As ignorant as it seems there is a valid point in what he is saying. You can't (yet) use hardware without a user interface (personally, I'm hoping my off-spring will evolve this ability). So if Apple can get patents on all the most intuitive (and therefore obvious) UI designs, it doesn't matter how good your hardware is, the user experience is going to be crap, and no-one is going to buy it. Hardware patents might be difficult to work around and come up with alternatives, but at least you can generally do so, without it noticeably affecting the end user.
Not until she has to pay of the credit card she used to buy her iPhone !
Android = Bloatware ? Funny both ICS and Jellybean fly on my 18 month old single core Desire HD, You clearly have never used Android. But then again how did iOS5 run on the 3GS again?
you need to listen to the mini-AC that wrote the first para and tell the other one to fuck off.
where do you think all this magical software exists?
in the boring chips fuckwit
and are rounded corners really a software feature??
Apple won the case cos it took place in the states where they have the best legal system money can buy. end of
You could have at least tried to grey import an N9 and retain a shred of respect ;)
Monolithic levels of ignorance in this thread.
It runs fine on mine. YMMV
New IOS on an older iPhone might be a big part of why my local iFan defected to Android. New PhoneOS on an old phone was definitely bogging down and making her pine for a newer device. The delay on iPhone 5 just helped things along.
[quote]But Samsung really are just a cloner. It says it all that Apple's patents were all software and Samsung's patents were all about boring shit like chips. All of the innovation is in the software, the chips are just the mechanics.[/quote]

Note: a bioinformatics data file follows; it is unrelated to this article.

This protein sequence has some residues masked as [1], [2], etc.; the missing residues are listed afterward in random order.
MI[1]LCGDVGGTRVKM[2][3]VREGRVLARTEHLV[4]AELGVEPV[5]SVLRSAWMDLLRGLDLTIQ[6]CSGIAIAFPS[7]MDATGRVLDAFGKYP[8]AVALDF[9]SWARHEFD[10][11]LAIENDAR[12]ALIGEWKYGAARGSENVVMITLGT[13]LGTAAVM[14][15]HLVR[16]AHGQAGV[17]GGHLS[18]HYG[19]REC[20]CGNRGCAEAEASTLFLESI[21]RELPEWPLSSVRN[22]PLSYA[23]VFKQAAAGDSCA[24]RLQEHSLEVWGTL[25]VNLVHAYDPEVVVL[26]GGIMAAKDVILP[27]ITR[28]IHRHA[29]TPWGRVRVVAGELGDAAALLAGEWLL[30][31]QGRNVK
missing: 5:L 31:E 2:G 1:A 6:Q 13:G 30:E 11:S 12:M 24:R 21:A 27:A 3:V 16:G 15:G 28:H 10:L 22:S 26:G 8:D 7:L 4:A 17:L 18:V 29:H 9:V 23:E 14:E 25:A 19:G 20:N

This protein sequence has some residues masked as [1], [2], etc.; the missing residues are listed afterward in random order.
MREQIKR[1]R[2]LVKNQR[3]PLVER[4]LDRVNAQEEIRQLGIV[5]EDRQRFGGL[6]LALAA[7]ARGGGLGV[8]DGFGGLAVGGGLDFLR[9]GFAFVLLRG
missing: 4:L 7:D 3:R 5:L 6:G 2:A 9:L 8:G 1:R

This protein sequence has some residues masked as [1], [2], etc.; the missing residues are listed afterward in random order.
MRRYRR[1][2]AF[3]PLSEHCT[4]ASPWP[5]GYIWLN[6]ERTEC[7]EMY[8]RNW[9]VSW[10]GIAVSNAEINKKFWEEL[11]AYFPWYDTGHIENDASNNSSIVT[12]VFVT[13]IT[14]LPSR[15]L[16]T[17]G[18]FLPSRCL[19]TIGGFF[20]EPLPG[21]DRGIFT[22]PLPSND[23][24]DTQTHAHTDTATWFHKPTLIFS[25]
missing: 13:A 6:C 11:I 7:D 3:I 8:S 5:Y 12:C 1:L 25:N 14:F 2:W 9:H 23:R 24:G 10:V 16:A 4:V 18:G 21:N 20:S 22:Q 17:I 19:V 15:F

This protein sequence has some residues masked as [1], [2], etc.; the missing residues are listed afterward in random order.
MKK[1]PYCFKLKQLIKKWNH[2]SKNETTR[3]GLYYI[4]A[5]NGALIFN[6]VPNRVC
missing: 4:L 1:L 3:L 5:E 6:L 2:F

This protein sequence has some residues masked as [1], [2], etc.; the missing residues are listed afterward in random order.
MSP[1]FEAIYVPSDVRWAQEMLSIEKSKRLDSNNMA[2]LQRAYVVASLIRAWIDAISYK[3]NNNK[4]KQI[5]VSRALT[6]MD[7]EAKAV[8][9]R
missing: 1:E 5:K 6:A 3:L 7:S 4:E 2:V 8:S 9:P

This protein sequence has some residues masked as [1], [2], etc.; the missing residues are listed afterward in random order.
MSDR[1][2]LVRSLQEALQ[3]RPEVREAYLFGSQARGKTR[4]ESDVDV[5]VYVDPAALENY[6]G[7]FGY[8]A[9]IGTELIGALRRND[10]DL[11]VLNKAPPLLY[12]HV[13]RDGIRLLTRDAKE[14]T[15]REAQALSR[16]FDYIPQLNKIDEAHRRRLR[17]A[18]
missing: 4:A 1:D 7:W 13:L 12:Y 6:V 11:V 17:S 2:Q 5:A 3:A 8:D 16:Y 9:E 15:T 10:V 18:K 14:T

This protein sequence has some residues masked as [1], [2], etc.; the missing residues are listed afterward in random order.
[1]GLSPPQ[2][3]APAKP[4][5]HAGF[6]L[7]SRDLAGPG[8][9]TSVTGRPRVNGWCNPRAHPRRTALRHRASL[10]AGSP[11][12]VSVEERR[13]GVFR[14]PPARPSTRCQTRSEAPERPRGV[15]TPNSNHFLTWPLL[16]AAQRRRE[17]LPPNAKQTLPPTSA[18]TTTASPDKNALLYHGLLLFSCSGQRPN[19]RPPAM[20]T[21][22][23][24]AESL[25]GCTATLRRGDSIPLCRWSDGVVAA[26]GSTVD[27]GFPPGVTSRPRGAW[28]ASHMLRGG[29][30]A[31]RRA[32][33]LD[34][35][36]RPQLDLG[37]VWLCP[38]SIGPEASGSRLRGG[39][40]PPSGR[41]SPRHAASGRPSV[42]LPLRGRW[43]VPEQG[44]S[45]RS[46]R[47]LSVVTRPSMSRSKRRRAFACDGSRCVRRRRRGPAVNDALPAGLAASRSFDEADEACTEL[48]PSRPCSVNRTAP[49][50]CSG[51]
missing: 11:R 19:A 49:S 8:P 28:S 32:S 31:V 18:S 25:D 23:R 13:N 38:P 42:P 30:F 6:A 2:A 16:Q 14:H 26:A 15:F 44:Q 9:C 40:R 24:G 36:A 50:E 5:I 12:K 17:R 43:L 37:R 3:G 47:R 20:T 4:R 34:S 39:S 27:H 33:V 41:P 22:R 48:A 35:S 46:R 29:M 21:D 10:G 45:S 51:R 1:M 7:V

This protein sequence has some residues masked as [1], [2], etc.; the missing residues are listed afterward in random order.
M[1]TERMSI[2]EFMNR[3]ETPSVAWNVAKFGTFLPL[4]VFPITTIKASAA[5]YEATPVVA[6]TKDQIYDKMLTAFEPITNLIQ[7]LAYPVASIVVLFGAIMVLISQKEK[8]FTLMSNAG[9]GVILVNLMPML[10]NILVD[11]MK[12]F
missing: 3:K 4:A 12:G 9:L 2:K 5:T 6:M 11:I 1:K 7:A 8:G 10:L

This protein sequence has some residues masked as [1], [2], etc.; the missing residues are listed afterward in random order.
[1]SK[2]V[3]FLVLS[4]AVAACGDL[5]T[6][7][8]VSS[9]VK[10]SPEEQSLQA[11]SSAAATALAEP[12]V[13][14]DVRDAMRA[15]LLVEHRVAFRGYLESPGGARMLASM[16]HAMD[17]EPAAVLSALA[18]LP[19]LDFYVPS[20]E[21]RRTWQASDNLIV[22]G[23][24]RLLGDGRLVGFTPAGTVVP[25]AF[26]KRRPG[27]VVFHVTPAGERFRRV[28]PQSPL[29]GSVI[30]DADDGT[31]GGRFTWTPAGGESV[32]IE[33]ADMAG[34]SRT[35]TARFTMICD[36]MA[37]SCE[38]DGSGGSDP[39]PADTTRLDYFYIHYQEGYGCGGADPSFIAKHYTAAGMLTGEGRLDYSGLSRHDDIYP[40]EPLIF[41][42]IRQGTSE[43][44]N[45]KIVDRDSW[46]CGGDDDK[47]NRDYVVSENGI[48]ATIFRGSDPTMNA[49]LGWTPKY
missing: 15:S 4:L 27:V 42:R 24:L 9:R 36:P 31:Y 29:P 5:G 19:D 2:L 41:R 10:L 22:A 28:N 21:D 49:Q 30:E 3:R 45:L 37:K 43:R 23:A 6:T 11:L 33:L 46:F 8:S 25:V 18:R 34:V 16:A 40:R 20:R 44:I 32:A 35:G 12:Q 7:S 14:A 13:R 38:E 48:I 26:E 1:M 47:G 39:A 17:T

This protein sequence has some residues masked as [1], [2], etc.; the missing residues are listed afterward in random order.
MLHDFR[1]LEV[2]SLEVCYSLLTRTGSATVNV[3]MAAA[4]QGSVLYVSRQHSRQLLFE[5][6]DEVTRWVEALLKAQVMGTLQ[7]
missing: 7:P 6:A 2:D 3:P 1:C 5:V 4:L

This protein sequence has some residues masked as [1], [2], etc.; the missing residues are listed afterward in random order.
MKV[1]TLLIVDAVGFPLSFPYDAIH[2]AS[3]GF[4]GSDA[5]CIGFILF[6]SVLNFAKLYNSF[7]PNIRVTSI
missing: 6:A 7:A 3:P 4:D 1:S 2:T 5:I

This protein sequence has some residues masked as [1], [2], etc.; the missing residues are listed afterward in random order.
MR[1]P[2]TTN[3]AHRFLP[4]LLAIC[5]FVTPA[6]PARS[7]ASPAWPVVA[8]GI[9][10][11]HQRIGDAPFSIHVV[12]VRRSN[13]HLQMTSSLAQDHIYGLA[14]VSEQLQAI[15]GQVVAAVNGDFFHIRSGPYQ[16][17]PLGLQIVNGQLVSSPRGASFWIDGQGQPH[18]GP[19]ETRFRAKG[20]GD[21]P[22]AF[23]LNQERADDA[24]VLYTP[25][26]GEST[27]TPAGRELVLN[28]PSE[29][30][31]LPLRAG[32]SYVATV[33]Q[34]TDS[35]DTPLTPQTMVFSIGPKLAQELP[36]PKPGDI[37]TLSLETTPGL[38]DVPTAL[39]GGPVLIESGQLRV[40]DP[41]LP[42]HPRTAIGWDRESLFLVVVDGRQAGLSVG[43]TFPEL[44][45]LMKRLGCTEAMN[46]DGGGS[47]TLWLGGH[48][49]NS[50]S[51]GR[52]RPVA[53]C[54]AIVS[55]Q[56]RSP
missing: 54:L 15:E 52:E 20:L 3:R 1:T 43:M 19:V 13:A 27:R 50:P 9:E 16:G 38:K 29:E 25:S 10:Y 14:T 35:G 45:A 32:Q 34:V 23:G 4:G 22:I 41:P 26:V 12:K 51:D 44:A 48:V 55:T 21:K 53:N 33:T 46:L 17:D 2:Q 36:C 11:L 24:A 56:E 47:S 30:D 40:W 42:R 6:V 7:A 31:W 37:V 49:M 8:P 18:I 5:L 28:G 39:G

How do you even breathe?
"I see your point, but I think you're too quick in dismissing software in relation to hardware. Each need their own skill set, and in either environment you have talent, workers and idiots."
Yeah Slide to Unlock was far more innovative than any processor
So essentially.. Ferraris are fast because they are red?
Nope.. Still an idiot.
@ Paul 135
"Most of the innovation is really done by the SoC provider"
Agreed. The kicker is in the case of the iPhone that is Samsung :P
"For us this lawsuit has always been about something much more important than patents or money."
How do you know that for sure? Johnny Ive said recently that they don't design and develop their products for the money.
Samsung were found to have wilfully infringed on a number of patents held (validly) by Apple in the US patent system.
Samsung's lawyers trotted out the same old line about having a monopoly on rectangles with rounded corners, even though they were found NOT to have infringed on it.
Samsung were asked by Apple to license the technology/patents. They refused, and so Apple defended themselves. Samsung would've done the same - and, in fact, did, by claiming that Apple had infringed on some of Samsung's patents.
I won't argue with you about the facts of the case. I merely cast doubt on the statement that it was all about values, not the money.
Sure they have design values - that's undeniable - but when you go into a major court-room battle with billions at stake, it had better be about money. Anything else and you risk pissing away your wealth and pissing off the shareholders.
They've never wasted time on a market they don't think they can offer something genuinely new and different in. Samsung are a massive industrial conglomerate that make seemingly thousands of models of cameras, phones, fridges, televisions, many great, many absolute me-too products that seem to have been created with a total lack of commitment.
That said, they're still better than Toshiba, who seem to design products by a checklist of what markets other people have been making money in recently and wonder why nobody wants to buy their laptops anymore.